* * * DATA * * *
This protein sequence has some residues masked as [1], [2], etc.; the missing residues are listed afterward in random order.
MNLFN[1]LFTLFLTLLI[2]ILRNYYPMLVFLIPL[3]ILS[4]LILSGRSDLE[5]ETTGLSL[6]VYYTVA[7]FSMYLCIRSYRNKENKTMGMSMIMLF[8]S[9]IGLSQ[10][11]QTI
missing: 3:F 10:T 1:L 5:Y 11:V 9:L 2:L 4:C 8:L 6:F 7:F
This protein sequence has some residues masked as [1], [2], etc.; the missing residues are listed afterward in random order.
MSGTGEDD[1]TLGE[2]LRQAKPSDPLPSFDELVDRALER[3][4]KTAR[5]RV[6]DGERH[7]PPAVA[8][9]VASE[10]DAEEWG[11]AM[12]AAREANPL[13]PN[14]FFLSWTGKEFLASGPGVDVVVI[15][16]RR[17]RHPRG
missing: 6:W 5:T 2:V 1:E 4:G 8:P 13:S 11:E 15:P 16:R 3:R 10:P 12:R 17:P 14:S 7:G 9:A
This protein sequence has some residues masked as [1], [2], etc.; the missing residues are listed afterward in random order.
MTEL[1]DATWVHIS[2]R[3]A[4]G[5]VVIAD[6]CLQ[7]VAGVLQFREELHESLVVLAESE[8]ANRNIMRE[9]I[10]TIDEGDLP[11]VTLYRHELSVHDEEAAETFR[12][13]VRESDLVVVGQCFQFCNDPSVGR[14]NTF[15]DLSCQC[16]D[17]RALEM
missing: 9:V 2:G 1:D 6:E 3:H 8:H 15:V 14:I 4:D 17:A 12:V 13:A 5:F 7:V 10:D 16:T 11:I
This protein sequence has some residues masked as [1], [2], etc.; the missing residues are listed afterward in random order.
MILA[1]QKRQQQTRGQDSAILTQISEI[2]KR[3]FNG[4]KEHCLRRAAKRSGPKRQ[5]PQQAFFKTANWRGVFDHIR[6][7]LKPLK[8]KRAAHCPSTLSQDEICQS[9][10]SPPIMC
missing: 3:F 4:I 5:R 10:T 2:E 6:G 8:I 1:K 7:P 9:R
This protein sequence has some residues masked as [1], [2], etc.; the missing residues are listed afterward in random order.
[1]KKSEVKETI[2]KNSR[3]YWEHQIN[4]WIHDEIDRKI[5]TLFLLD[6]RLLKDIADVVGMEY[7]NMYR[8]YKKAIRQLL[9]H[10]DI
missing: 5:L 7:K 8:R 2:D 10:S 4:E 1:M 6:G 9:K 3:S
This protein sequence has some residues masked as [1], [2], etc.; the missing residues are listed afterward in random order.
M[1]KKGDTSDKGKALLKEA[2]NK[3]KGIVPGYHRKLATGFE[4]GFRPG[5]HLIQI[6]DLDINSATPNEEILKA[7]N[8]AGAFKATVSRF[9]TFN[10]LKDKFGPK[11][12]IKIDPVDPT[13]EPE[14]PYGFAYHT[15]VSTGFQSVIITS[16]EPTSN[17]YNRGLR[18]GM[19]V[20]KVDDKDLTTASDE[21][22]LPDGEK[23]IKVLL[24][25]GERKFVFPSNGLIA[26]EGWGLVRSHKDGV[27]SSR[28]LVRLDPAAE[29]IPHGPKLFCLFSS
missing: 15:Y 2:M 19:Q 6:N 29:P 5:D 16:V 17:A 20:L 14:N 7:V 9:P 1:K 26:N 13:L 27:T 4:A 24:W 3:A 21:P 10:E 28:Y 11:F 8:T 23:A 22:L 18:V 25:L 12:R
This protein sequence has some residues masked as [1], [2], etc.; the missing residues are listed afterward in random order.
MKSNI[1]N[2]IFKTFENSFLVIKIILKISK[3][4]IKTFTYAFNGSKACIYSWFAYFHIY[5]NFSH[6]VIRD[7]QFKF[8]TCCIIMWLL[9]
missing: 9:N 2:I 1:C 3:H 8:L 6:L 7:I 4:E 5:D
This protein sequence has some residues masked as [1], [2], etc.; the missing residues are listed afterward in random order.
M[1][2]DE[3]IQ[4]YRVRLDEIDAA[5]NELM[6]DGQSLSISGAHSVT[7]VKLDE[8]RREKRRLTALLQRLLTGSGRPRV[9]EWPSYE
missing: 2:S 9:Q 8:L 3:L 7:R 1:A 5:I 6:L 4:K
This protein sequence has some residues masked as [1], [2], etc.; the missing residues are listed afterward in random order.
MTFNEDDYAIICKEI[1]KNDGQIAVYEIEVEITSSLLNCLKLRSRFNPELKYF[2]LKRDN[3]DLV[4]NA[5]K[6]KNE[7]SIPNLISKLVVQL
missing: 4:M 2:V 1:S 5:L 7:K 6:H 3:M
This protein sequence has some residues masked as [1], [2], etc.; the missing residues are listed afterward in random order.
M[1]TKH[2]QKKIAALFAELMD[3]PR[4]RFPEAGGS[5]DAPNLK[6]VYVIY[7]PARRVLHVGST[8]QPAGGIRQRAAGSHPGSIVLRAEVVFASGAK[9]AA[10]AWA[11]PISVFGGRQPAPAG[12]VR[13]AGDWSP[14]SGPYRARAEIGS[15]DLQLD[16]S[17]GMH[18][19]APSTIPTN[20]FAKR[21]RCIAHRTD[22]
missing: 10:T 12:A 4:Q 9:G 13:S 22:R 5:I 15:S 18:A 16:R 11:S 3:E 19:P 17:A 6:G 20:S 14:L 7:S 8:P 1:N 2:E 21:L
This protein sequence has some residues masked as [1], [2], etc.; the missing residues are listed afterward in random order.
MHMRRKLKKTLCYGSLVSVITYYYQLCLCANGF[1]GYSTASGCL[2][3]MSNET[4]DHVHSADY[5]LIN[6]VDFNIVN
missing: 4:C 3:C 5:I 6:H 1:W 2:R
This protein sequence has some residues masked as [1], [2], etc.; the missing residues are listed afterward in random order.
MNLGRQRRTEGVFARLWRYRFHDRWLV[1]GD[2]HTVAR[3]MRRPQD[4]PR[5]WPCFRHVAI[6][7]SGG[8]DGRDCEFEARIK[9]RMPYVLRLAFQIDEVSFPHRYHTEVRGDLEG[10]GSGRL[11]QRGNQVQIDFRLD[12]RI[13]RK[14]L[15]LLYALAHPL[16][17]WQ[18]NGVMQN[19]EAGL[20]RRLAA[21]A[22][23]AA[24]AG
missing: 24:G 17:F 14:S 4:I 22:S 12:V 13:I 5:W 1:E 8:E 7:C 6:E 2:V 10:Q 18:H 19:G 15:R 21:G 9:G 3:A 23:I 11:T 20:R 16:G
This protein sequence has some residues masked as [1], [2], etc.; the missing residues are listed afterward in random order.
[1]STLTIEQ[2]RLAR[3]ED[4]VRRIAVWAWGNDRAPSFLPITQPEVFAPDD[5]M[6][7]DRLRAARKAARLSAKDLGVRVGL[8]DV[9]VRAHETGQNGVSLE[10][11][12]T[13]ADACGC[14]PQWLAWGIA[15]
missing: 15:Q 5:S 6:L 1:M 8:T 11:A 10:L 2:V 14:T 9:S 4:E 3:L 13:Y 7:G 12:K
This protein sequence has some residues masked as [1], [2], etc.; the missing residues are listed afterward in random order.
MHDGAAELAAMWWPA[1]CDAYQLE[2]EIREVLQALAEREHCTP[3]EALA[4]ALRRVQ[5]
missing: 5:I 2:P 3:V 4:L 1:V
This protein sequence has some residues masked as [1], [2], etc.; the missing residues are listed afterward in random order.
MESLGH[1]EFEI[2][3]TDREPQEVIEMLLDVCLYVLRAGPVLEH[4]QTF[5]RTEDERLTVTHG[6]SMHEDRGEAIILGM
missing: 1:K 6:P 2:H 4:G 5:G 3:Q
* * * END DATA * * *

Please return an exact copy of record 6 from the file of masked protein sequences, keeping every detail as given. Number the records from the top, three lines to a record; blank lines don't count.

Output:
This protein sequence has some residues masked as [1], [2], etc.; the missing residues are listed afterward in random order.
M[1]KKGDTSDKGKALLKEA[2]NK[3]KGIVPGYHRKLATGFE[4]GFRPG[5]HLIQI[6]DLDINSATPNEEILKA[7]N[8]AGAFKATVSRF[9]TFN[10]LKDKFGPK[11][12]IKIDPVDPT[13]EPE[14]PYGFAYHT[15]VSTGFQSVIITS[16]EPTSN[17]YNRGLR[18]GM[19]V[20]KVDDKDLTTASDE[21][22]LPDGEK[23]IKVLL[24][25]GERKFVFPSNGLIA[26]EGWGLVRSHKDGV[27]SSR[28]LVRLDPAAE[29]IPHGPKLFCLFSS
missing: 15:Y 2:M 19:Q 6:N 29:P 5:D 16:V 17:A 20:L 14:N 7:V 9:P 1:K 26:N 13:L 27:T 4:A 24:W 3:A 21:P 10:E 28:Y 11:F 8:T 23:A 22:L 18:V 25:L 12:R